Furthermore, if a campaign from a certain martech tool isn’t getting the lift, it’s likely getting the boot from a marketing team, he added. “Whenever you're going to do a campaign at scale, you're going to do some AB testing and you're going to be looking at results and then you're going to be developing and rolling that out into a larger campaign,” Rosenstein said. “And you're going to be looking at those results, and if the lift isn't there at the outset, you don't continue on. You’re not going to use that feature set because you started using it, and for the amount of time you burned trying it out, you didn't see the lift. So, it could can be a flash in the pan.”

Related Article: What Should Be in a Good Martech Stack?

Audits, Better Collaboration Means Better Utilization

While the jury’s still out whether or not you have to improve your martech utilization, Gartner’s four ways for improving utilization of the martech stack are:

  • Implement regular audits of the martech stack: Look for opportunities to eliminate fringe tools or accelerate adoption of new solutions.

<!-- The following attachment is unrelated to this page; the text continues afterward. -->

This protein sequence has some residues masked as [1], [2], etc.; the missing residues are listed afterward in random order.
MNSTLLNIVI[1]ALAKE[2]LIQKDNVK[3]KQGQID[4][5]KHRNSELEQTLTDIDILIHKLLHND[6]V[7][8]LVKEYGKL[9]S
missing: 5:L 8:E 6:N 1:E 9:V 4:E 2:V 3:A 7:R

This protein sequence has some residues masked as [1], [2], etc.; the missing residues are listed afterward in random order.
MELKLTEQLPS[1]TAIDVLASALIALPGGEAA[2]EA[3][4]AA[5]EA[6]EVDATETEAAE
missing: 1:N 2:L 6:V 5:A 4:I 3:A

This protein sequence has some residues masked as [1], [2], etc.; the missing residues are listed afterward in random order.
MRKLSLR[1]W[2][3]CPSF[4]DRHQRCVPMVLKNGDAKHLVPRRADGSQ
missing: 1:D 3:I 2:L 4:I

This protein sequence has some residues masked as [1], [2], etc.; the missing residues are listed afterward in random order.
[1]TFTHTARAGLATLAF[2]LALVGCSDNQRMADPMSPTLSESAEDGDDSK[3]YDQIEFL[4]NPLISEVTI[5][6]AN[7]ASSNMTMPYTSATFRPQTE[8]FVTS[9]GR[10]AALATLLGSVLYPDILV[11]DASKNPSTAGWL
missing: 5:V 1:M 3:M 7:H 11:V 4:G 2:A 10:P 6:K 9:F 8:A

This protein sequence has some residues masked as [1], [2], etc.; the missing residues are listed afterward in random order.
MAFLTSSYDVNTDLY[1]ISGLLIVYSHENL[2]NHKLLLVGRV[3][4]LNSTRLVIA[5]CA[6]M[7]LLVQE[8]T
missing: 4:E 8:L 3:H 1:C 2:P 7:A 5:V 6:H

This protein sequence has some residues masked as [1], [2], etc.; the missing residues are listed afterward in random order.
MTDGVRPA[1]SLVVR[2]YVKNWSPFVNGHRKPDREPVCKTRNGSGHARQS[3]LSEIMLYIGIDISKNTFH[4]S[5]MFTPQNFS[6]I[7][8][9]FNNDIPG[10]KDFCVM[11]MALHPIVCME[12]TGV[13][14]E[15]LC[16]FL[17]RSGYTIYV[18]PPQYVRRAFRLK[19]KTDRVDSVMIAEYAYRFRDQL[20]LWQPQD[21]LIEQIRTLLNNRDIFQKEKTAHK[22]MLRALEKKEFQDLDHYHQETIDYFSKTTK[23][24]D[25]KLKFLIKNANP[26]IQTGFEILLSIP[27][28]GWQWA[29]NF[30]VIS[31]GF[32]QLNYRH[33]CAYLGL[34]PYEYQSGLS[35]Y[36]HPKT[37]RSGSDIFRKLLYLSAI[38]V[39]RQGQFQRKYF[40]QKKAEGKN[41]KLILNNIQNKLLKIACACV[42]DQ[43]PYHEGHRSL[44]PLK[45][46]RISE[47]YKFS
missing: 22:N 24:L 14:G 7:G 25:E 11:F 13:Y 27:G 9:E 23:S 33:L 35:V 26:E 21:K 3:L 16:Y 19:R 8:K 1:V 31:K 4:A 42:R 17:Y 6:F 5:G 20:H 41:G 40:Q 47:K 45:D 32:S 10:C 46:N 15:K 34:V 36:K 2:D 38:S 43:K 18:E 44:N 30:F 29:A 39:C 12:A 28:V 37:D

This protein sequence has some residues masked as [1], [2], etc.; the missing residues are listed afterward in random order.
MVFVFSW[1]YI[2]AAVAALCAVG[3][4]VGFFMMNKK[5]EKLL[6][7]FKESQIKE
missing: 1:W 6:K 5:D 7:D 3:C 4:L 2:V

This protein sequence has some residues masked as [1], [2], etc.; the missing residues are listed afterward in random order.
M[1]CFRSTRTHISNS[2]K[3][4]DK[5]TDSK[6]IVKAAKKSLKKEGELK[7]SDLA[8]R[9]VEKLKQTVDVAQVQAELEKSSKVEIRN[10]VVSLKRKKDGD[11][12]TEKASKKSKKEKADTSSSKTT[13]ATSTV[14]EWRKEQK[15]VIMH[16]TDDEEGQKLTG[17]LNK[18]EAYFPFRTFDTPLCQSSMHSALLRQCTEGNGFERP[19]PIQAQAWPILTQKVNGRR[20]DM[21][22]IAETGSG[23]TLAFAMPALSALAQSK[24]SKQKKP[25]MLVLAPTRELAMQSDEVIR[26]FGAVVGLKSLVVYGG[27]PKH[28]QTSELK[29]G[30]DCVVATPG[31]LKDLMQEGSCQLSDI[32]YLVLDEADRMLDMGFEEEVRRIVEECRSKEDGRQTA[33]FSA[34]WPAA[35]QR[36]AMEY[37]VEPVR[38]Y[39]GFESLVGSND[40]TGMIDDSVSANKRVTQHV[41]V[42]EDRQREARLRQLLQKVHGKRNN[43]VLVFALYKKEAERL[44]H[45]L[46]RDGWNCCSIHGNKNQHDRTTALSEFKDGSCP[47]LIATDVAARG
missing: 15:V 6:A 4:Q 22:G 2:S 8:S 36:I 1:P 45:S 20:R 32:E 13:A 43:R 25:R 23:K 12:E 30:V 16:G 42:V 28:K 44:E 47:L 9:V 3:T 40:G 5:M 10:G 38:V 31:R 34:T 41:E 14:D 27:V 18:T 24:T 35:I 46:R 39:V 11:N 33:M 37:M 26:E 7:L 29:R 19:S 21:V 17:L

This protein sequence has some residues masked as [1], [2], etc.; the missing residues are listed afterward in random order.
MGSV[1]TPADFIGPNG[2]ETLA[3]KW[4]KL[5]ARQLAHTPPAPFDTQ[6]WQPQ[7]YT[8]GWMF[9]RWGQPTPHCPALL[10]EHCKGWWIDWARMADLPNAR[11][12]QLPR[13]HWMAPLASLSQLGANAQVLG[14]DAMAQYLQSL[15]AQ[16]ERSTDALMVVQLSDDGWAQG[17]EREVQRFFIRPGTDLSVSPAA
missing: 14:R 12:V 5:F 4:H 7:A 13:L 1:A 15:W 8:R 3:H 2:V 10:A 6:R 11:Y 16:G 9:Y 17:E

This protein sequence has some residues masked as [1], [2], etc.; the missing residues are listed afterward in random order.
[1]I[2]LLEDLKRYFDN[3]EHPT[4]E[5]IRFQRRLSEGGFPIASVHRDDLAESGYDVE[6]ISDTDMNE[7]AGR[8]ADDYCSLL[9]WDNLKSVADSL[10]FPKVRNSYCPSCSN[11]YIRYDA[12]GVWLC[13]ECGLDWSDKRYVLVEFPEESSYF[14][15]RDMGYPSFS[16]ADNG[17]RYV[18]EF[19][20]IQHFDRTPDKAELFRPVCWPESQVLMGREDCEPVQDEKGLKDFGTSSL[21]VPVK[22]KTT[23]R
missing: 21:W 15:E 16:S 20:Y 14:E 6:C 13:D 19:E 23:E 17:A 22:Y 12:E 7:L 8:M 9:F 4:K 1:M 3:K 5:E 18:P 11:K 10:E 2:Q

• Determine your best vendor approach: Require even the largest of martech vendors to compete for the business on a best-of-breed basis.
  • Collaborate to overcome integration and utilization challenges: Work better with IT, and recruit the help of external agency partners or martech integrators.
  • Adopt an agile approach: Activities such as “sprints” (short time-limited periods of work) and proofs of concept (POCs) enable greater martech agility.

“It’s somewhat fascinating that (martech utilization) stayed flat year over year, even in the presence of disruptions,” Bloom said. He added that marketers may need to be in contract renegotiations with their martech vendor considering the fluidity of the economy and health crisis.

“A lot of the buyers might be asking their larger vendors for concessions,” Bloom said. “Maybe to draw down the number of seats, or changing payment terms until they can figure out when demand for their product is going to come back. Some vendors might be able to accommodate that, but maybe not all of them.”